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Centre of Latin American Studies


Dr Fraya Frehse


How do social categories of difference contribute to the physical-material and social setting of urban public spaces in post-Covid Latin America? The hypothesis of my British Academy Visiting Fellowship project is that intersectional asymmetries play a ‘situational’ role in the production of streets and squares as the most publicly accessible instances of urban space – whether in legal, physical-material or informational terms – in the region. The management of these inequalities within the spatial boundaries of face-to-face interaction moulds public space, physical-materially and socially.

My BA research takes place in the wake of more than one decade-long ethnographic work. I worked on the everyday uses of the São Paulo downtown streets and squares by homeless people and other socioeconomically poor pedestrians at different historical moments from the early 19th to the 21st century. My overall objective has been to contribute to urban theory by highlighting what the daily patterns of social inequality in Latin America’s urban public spaces – in their temporally fleeting, bodily and materially mediated ways – disclose about the present-day urbanization process amidst globalization.

Between 2007 and 2014, in the twilight of Brazil’s last period of economic growth combined with redistributive social policies (2003-2015), I conducted participant observation and in-depth semi-structured interviews with homeless people and other types of non-passers-by (street vendors, preachers, craftsmen, artists, etc.) in the main squares of the city’s historic centre and their surrounding streets during weekday afternoons. From November 2020 to April 2022, in turn, I coordinated an ethnographic research-practice project on the social-reproductive everyday spatialities of homelessness in Covid-19 São Paulo in the framework of my role as coordinator of the Global Center of Spatial Methods for Urban Sustainability (SMUS) at my home University. The research comprised participant observation and semi-structured go-along interviews, which were visually supported by mapping via drawings and/or photographs by (cis and/or trans) homeless men and women, some of whom alongside dependent children in the institutional framework of what I in my British Academy project term ‘women-headed homeless families’. In the course of that project I also recorded two documentary films on the issue: ‘The Masked Street – São Paulo, 5 November 2020’ (2020) and ‘Street Architecture in Covid-19 São Paulo’ (2021). While the first film was produced within the framework of the forementioned SMUS project, the second one was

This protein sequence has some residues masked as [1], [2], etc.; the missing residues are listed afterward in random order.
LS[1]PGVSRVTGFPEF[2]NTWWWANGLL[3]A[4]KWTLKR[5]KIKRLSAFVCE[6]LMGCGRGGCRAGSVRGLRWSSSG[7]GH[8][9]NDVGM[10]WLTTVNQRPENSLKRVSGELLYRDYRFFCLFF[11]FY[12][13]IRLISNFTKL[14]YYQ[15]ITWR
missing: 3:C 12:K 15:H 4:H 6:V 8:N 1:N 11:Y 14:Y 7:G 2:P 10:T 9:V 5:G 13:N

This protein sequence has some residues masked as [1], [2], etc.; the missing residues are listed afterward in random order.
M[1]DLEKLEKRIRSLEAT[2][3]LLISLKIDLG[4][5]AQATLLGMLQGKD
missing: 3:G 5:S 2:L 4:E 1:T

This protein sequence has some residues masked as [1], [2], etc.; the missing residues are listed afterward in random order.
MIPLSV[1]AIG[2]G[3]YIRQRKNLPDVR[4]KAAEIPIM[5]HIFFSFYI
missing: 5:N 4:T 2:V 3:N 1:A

commissioned by the Architekturmuseum of the Technische Universität München for the exhibition ‘Who’s Next? Homelessness, Architecture and Cities’ (2021-2022).

My longstanding research career on São Paulo’s ‘ethnographic present’ has developed in the wake of an almost whole previous decade (1997-2004) of ethnographically-driven documentary research. This focused on the historicity of 19th-century Western ‘modernity’ in the everyday of pedestrians in the São Paulo streets and squares between the early 19th and the early 20th century. That experience took place in the framework of my MA and my PhD in Social Anthropology at my home University, which included a six-month Visiting PhD student period at the then Centre of Brazilian Studies of the University of Oxford.